An amount of Semtex was driven on to the Grand National site by an undercover cop in a covert test before the big race back in April and was missed by a G4S sniffer dog. A security source said: ” The amount of Semtex that got on the site could have killed scores of people in the hands of terrorists. ” It’s hard to believe a multinational company responsible for this summer’s Olympics security has allowed this to happen.”
The springer spaniel had previously worked at the Olympics site but G4S has now removed it from all security work.
A G4S spokesman confirmed the dog had failed the test but said three others identified the Semtex soon after.
He added: “The dog concerned had previously had a very good track record and had passed a number of Metropolitan Police assessments, its regular monthly test and a training test earlier that day.
“Dogs play an important role in the overall security measures used to protect the public at events.
“However, dogs can make mistakes which is why they are only one of the measures we use.”
Explosives have already got on the Olympic site during similar tests by the Metropolitan Police.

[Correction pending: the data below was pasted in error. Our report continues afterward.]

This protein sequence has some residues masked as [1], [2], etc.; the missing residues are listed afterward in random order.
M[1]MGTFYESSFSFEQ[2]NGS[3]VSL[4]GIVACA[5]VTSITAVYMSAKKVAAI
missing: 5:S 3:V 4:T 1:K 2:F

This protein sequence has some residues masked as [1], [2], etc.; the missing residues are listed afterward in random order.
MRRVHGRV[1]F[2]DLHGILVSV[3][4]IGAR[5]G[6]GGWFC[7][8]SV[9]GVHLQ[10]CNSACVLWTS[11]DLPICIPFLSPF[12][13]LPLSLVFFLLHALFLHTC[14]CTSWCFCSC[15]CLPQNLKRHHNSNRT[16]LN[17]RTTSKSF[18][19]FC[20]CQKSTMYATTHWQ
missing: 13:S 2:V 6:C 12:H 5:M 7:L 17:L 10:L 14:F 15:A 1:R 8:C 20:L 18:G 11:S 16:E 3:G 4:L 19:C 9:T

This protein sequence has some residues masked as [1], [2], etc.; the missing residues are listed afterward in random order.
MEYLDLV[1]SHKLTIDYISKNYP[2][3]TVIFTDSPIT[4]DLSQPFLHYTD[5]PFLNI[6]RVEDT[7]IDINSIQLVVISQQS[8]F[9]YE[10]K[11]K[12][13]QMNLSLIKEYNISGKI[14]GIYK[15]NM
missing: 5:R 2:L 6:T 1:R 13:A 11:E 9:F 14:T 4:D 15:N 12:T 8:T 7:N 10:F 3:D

There is a shortage of dog handlers licensed to train their animals with live explosives which has led to a lack of explosives-trained dogs.
Three handlers at the Olympic Park, home to the Olympic Stadium, were arrested last year for possessing explosives and drugs.
One was later convicted of possessing Class A drug cocaine.
The firm, formerly Group 4 Securicor, has provided security at the London site since 2008 as well as stadia including Wimbledon.
A spokesman for Merseyside Police said: “It is not appropriate to comment on security measures undertaken at Aintree.”
WITH MANY THANKS TO : TOM PETTIFOR, DAILY MIRROR.
- Security Gaps Exposed at London’s Olympic Park (foxnews.com)
- Olympics scandal as worker smuggles fake explosive on to site (thesun.co.uk)
- Report: Man sneaks box into Olympic Park (miamiherald.com)
- Worker sneaks fake bomb into Olympic Park: report (cbc.ca)
- Olympic park security guards forcibly stop journalists from taking photos (guardian.co.uk)